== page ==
Nov. 4 Art Minute: Andrew Wyeth, ‘The Hunter’

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Tempura painting by American artist Andrew Wyeth called The Hunter

Andrew Newell Wyeth (American, 1917-2009), The Hunter. Tempera on masonite, 1943. 33 by 33 7/8 inches. Elizabeth C. Mau Bequest Fund, 1946.25.

In The Hunter, painted as an illustration for the cover of The Saturday Evening Post and the work that brought the artist to national attention, Wyeth used a startling and unusual point of view—that of the hunted bird—to give this otherwise ordinary scene of a hunter in a fall landscape a heightened sense of drama. The viewer is high in the tree, peering through the sparse fall leaves at the red-capped hunter moving through the tall grass. The hunter himself is not even the center of the composition; that honor is reserved for the sinuous trunk and branches of the towering buttonwood tree, believed to be a giant specimen that towers over Lafayette’s Headquarters at the Brandywine Battlefield Historic Site in Chadd’s Ford, Pennsylvania, near Wyeth’s home.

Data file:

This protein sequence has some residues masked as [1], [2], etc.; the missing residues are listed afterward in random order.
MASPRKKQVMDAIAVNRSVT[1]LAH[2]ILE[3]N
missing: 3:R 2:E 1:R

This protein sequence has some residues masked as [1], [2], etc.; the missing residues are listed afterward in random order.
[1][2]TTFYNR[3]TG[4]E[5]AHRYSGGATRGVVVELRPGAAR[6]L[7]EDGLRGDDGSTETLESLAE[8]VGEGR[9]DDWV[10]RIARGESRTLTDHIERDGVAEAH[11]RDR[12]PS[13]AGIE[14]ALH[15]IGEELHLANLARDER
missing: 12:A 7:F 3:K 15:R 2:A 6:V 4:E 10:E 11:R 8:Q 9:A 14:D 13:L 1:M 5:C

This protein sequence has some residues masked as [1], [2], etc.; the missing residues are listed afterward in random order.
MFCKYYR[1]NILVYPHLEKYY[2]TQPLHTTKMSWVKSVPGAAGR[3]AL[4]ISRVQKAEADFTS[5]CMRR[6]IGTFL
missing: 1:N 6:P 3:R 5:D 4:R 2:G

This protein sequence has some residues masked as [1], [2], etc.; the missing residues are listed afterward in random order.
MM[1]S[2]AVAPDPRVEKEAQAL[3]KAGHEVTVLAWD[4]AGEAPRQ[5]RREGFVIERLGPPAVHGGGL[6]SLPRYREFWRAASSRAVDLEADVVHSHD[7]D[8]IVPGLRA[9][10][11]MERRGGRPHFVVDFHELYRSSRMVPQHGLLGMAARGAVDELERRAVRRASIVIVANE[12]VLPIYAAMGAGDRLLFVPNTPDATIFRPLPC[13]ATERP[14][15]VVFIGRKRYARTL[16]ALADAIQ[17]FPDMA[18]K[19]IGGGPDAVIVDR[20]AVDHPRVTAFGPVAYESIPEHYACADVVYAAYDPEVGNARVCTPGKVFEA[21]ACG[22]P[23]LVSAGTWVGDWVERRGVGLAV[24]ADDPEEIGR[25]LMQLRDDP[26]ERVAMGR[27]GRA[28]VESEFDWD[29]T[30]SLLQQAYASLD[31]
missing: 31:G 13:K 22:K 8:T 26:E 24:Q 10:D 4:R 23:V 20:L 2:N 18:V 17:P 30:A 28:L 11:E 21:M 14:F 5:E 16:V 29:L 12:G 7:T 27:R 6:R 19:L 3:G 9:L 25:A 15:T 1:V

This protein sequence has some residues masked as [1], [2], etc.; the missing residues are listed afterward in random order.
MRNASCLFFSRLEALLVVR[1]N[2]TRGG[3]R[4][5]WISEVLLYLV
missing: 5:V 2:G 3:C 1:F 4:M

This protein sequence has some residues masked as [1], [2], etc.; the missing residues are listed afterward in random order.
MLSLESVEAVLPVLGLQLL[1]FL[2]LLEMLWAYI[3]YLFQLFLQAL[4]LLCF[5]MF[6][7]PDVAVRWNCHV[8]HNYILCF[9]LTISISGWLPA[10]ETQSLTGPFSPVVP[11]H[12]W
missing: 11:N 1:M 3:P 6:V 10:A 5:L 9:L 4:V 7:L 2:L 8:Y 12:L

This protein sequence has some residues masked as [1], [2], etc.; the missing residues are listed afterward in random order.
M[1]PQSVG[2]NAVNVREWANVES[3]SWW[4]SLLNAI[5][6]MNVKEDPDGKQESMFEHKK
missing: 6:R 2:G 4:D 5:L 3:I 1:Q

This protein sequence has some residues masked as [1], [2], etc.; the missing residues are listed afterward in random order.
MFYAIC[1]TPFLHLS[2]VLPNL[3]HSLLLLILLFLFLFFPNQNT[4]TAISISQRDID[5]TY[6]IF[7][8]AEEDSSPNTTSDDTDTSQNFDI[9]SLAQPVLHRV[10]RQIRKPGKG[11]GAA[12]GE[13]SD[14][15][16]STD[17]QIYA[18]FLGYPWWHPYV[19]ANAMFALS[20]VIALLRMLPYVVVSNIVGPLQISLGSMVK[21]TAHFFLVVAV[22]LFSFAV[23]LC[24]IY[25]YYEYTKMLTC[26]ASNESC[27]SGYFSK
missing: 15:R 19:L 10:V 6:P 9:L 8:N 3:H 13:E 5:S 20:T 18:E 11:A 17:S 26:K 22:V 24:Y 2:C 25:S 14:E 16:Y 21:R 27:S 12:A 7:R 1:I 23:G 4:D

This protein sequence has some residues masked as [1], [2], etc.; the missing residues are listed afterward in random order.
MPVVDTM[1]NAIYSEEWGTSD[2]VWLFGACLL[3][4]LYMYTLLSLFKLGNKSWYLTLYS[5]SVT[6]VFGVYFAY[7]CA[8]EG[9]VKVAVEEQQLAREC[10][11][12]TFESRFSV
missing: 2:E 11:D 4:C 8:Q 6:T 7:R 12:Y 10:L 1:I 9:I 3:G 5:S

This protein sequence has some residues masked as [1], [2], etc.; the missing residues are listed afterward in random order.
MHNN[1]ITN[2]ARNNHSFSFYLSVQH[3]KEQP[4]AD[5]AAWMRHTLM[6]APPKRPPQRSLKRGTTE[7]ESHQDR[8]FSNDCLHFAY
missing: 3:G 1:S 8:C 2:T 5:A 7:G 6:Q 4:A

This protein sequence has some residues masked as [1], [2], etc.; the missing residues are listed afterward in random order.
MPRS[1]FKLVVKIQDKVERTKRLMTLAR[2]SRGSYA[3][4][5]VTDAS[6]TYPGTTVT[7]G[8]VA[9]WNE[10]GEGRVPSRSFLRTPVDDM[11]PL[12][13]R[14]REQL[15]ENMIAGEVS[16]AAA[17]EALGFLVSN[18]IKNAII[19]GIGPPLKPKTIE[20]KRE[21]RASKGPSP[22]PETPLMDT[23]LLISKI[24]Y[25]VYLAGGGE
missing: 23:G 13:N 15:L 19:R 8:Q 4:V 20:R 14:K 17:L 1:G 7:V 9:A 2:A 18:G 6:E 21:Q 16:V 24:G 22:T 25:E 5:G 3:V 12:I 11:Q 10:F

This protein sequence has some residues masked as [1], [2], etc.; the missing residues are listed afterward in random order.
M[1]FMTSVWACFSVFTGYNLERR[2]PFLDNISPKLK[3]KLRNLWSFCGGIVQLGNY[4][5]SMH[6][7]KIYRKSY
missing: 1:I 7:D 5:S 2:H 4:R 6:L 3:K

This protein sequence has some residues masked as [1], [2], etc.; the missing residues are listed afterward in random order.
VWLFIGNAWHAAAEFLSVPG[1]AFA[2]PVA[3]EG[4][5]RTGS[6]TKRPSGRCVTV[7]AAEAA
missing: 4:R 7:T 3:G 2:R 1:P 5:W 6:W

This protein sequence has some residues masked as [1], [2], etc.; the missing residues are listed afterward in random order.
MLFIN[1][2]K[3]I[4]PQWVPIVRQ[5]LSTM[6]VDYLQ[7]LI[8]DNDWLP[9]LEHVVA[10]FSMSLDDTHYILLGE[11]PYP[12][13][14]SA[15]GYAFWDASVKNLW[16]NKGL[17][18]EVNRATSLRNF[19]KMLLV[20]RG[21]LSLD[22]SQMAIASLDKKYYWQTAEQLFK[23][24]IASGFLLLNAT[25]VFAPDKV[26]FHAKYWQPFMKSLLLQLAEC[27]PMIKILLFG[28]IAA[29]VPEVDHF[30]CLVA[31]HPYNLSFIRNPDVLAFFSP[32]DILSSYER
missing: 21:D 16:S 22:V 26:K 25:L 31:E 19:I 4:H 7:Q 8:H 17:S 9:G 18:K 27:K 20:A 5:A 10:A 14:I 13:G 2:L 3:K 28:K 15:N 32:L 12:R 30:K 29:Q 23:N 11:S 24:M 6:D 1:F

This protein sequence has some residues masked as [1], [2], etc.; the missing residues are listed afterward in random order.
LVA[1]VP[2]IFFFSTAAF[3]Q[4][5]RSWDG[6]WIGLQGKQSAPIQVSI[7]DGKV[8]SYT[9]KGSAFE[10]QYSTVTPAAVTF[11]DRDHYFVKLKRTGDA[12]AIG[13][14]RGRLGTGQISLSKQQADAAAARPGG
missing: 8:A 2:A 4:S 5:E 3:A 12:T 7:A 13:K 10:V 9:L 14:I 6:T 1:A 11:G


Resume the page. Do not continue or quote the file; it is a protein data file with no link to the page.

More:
Wyeth’s compositions are always closely observed and highly detailed, and his choice to use the difficult technique of tempera (a paint made by mixing pigment with an egg medium) adds to the intensity and subtly of his colors. Because tempera dries very hard and very quickly, the artist must use the smallest of brushstrokes to build the composition. Wyeth renders the brushwork of The Hunter almost invisible, heightening the sensory experience of looking at the painting. So real are the colors and textures, the viewer can almost smell the crisp fall air and hear the footsteps of the hunter as he passes below.


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